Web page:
ALBERTA

Boston Marathon Explosions: Alberta Runners Recall Chaos And Horror At Scene Of Bombings

04/16/2013 11:36 EDT | Updated 04/16/2013 11:47 EDT
AP

What was supposed to be a day of accomplishments and personals bests quickly turned into a living nightmare for many Albertans competing in the Boston Marathon Monday.

More than 200 runners from Alberta signed up to participate in the annual road race - but the experience soon turned to horror after two bombs exploded near the finish line of the race, killing three and injuring approximately 140.

"We all turned around and then we saw the explosion and it was right at the finish line," Steve Smith of Bearspaw told CBC.

"It echoed around the buildings and shook all the glass. My ears are still ringing from that one."

Smoke from the bombs filled nearby streets, leaving two sisters frantically searching for each other.

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GRAPHIC WARNING: Boston Marathon explosion

Global News reports Gloria Boucher was running the marathon while her sister, Connie, stood on the sidelines cheering her on.

The sisters, from High River, were supposed to meet back at their hotel after the race, but Connie was nowhere to be found.

“I started to panic and I didn’t know what to do, it was awful,” Gloria recalls.

Connie, meanwhile, decided to stay near the explosion site and find her sister.

“I thought, I’m not leaving here without my sister. So I ran back up towards my finish line…they had already blocked it all off, they forced us all back,” she explains. “I came back to the finish line and I waited and waited and waited, until they pretty much forced us out of that area.

Spectator Kirsten Fleming, executive director of the Calgary Marathon, told the Calgary Sun she came upon the horrific aftermath following lunch with a friend two blocks away.

“There were runners everywhere pretty shaken up and people sitting on the sidewalk with their heads between their hands,” she said.

It was a bit of a war zone — people were coming out of that area with bandages on their heads and bleeding.

“There were a lot of people crying and upset and just flabbergasted.”

Morrie Ripley of Spruce Grove told Metro Edmonton he was approaching Mile 19 of the 26.2 mile race when he heard the bombs go off.

“It was just insane, the amount of ambulances flying by people who were running on the racecourse,” Ripley said.

As the initial shock began to wear off, many of Alberta's marathoners were trying to make sense of the tragedy.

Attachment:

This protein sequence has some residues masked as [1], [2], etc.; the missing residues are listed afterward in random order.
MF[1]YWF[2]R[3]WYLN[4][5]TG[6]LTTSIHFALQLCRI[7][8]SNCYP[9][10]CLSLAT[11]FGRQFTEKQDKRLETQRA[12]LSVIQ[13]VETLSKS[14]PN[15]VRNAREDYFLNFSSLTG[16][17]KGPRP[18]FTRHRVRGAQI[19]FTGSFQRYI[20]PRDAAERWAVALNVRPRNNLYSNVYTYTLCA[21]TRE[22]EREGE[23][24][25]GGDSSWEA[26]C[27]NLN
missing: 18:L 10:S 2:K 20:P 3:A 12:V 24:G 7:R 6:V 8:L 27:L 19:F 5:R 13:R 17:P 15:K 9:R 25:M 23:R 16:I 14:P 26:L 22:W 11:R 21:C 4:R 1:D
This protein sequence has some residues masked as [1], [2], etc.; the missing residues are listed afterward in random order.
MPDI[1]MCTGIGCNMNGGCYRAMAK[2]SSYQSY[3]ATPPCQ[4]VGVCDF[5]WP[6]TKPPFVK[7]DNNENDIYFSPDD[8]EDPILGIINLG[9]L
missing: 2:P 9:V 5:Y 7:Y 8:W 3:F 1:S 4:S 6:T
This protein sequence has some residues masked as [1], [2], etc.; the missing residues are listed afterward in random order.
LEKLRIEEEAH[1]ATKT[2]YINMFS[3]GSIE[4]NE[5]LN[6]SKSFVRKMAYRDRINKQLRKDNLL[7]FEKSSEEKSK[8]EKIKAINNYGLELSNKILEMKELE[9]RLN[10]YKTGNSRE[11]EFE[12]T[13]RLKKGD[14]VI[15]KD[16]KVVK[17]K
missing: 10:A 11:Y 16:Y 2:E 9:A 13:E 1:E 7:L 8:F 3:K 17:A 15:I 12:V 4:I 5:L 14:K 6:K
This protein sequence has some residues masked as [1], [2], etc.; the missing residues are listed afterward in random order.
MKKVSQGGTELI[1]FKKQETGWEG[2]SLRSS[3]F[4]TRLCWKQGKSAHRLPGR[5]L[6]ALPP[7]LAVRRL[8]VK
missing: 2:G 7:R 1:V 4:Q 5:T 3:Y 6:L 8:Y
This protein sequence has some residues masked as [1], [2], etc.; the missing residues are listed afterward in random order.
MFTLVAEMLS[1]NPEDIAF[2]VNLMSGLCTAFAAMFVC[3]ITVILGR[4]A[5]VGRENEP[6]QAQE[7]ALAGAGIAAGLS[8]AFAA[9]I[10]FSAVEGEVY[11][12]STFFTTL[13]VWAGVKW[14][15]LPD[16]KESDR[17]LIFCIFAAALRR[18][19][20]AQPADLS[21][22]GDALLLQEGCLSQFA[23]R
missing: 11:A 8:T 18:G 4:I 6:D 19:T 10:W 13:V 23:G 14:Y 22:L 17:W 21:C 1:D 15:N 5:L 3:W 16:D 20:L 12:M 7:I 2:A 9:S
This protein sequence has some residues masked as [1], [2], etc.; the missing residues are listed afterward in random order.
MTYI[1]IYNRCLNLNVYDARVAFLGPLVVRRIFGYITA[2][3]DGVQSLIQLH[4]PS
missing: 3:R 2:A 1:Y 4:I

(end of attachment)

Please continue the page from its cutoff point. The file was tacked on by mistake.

“It’s such an incredible marathon, you hear of so many people that want to qualify for this, it's top notch. I think (the explosion) is just really disappointing,” Sylvan Lake runner Julian Price told Metro.

Rebecca Beaulne, a runner from Fort McMurray who was participating with her sister from Calgary, told Fort McMurray Today that she has been locked-down in her hotel room since the explosions occured. Meanwhile, she watches television coverage and waits for more information about when she'll be able to leave.

"I'm sad for the people who died, I'm sad for the people who were injured. But I'm also sad for the city of Boston," she said. "They do such a good job of putting on this marathon. There really is no other marathon like it."

Camore runner Kyle McLaughlin was trying to wrap his head around the tragedy Monday evening.

“Being an emergency physician I have somewhat of an understanding of the degree of potential injury with an explosive and the complexity of responding to a mass casualty event, however, I would have never expected such a senseless act to occur during such an amazing event,” McLaughlin told the Canmore Leader.

“Having two young kids, I can not imagine the sadness felt by the family who lost their eight-year-old boy today.”

Premier Alison Redford, and leaders of the opposition parties, expressed their condolences.

“When I first saw the pictures, it reminded me of 9/11, because.. fear is what happens next. I’m not trying to be a fearmonger. I think it’s absolutely tragic that people have been killed and people have been injured. I know we don’t yet know what the actual cause is,” the Calgary Herald reports Redford as saying.

“There’s no doubt it’s a tragic situation, it’s a terrible situation, and it does mean we need to be vigilant with respect to public security. My heart goes out to those people.”

FBI in Boston are investigating the bombings, with authorities serving a warrant on a suburban Boston home and asking for those with any private video, audio and still images of the blasts to report to police.

Friends and relatives seeking information on Canadian citizens believed to be in the area are asked to contact 1-800-387-3124 or sos@international.gc.ca.